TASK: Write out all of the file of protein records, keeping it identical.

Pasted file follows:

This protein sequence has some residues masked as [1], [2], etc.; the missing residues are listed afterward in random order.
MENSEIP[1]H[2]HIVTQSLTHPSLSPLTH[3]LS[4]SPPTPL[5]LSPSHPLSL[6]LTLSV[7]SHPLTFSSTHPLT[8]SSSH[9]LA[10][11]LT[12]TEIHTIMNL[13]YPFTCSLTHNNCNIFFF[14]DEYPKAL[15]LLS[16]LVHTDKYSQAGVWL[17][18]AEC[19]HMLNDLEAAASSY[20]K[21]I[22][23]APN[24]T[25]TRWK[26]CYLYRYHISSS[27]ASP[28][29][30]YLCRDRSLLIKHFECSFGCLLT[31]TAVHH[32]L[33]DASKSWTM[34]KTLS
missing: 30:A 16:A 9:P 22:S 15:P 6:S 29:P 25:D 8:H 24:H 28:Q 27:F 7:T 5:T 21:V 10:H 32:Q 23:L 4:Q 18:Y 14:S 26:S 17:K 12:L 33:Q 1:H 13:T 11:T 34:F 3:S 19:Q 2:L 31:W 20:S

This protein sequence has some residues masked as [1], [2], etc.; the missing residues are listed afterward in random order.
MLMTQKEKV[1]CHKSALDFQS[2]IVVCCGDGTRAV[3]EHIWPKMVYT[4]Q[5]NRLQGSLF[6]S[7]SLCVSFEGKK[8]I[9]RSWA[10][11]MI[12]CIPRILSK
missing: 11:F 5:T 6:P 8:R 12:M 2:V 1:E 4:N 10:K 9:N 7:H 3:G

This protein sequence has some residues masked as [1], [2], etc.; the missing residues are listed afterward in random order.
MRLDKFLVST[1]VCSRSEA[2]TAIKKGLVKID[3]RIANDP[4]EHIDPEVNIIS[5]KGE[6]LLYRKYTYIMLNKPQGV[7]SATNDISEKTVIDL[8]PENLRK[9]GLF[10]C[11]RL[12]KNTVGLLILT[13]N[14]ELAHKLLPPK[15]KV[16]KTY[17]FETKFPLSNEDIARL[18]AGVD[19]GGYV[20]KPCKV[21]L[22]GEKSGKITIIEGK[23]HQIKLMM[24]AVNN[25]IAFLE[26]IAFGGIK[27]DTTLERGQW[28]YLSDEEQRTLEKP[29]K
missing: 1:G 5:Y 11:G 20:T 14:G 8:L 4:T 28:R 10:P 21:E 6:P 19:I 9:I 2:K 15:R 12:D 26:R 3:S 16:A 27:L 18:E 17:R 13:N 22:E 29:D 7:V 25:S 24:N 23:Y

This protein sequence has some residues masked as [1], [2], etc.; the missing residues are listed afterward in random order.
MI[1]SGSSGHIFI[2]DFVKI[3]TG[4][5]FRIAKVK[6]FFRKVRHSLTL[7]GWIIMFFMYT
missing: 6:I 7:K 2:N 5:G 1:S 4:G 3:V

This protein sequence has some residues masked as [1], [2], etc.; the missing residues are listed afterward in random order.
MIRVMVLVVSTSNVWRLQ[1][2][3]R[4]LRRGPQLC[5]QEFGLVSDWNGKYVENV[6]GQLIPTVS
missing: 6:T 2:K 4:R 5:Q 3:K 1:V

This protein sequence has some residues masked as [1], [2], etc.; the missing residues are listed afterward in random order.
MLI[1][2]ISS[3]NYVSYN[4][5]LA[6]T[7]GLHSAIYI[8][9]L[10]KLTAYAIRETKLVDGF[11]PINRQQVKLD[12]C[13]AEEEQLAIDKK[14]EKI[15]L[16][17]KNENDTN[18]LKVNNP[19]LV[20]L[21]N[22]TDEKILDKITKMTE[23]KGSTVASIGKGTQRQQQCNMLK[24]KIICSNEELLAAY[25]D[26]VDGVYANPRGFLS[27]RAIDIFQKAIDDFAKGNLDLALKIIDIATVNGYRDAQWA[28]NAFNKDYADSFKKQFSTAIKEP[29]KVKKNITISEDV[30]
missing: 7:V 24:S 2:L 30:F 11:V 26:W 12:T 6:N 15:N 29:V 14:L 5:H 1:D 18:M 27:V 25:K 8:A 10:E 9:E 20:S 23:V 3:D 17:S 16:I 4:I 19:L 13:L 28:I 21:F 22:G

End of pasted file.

This protein sequence has some residues masked as [1], [2], etc.; the missing residues are listed afterward in random order.
MENSEIP[1]H[2]HIVTQSLTHPSLSPLTH[3]LS[4]SPPTPL[5]LSPSHPLSL[6]LTLSV[7]SHPLTFSSTHPLT[8]SSSH[9]LA[10][11]LT[12]TEIHTIMNL[13]YPFTCSLTHNNCNIFFF[14]DEYPKAL[15]LLS[16]LVHTDKYSQAGVWL[17][18]AEC[19]HMLNDLEAAASSY[20]K[21]I[22][23]APN[24]T[25]TRWK[26]CYLYRYHISSS[27]ASP[28][29][30]YLCRDRSLLIKHFECSFGCLLT[31]TAVHH[32]L[33]DASKSWTM[34]KTLS
missing: 30:A 16:A 9:P 22:S 15:P 6:S 29:P 25:D 8:H 24:H 28:Q 27:F 7:T 5:T 21:V 10:H 32:Q 23:L 4:Q 18:Y 14:S 26:S 17:K 12:L 33:Q 1:H 13:T 11:T 34:F 3:S 19:Q 2:L 31:W 20:S

This protein sequence has some residues masked as [1], [2], etc.; the missing residues are listed afterward in random order.
MLMTQKEKV[1]CHKSALDFQS[2]IVVCCGDGTRAV[3]EHIWPKMVYT[4]Q[5]NRLQGSLF[6]S[7]SLCVSFEGKK[8]I[9]RSWA[10][11]MI[12]CIPRILSK
missing: 11:F 5:T 6:P 8:R 12:M 2:V 1:E 4:N 10:K 9:N 7:H 3:G

This protein sequence has some residues masked as [1], [2], etc.; the missing residues are listed afterward in random order.
MRLDKFLVST[1]VCSRSEA[2]TAIKKGLVKID[3]RIANDP[4]EHIDPEVNIIS[5]KGE[6]LLYRKYTYIMLNKPQGV[7]SATNDISEKTVIDL[8]PENLRK[9]GLF[10]C[11]RL[12]KNTVGLLILT[13]N[14]ELAHKLLPPK[15]KV[16]KTY[17]FETKFPLSNEDIARL[18]AGVD[19]GGYV[20]KPCKV[21]L[22]GEKSGKITIIEGK[23]HQIKLMM[24]AVNN[25]IAFLE[26]IAFGGIK[27]DTTLERGQW[28]YLSDEEQRTLEKP[29]K
missing: 1:G 5:Y 11:G 20:T 14:G 8:L 4:T 28:R 10:P 21:E 6:P 19:I 9:I 2:K 15:R 12:D 26:R 3:S 16:A 27:L 18:E 17:R 13:N 22:E 29:D 7:V 25:S 24:N 23:Y

This protein sequence has some residues masked as [1], [2], etc.; the missing residues are listed afterward in random order.
MI[1]SGSSGHIFI[2]DFVKI[3]TG[4][5]FRIAKVK[6]FFRKVRHSLTL[7]GWIIMFFMYT
missing: 6:I 7:K 2:N 5:G 1:S 4:G 3:V

This protein sequence has some residues masked as [1], [2], etc.; the missing residues are listed afterward in random order.
MIRVMVLVVSTSNVWRLQ[1][2][3]R[4]LRRGPQLC[5]QEFGLVSDWNGKYVENV[6]GQLIPTVS
missing: 6:T 2:K 4:R 5:Q 3:K 1:V

This protein sequence has some residues masked as [1], [2], etc.; the missing residues are listed afterward in random order.
MLI[1][2]ISS[3]NYVSYN[4][5]LA[6]T[7]GLHSAIYI[8][9]L[10]KLTAYAIRETKLVDGF[11]PINRQQVKLD[12]C[13]AEEEQLAIDKK[14]EKI[15]L[16][17]KNENDTN[18]LKVNNP[19]LV[20]L[21]N[22]TDEKILDKITKMTE[23]KGSTVASIGKGTQRQQQCNMLK[24]KIICSNEELLAAY[25]D[26]VDGVYANPRGFLS[27]RAIDIFQKAIDDFAKGNLDLALKIIDIATVNGYRDAQWA[28]NAFNKDYADSFKKQFSTAIKEP[29]KVKKNITISEDV[30]
missing: 7:V 24:S 2:L 30:F 11:V 26:W 12:T 6:N 15:N 29:V 14:L 5:H 1:D 18:M 27:V 25:K 8:A 10:E 9:E 20:S 23:V 3:D 17:S 16:I 4:I 19:L 13:L 28:I 21:F 22:G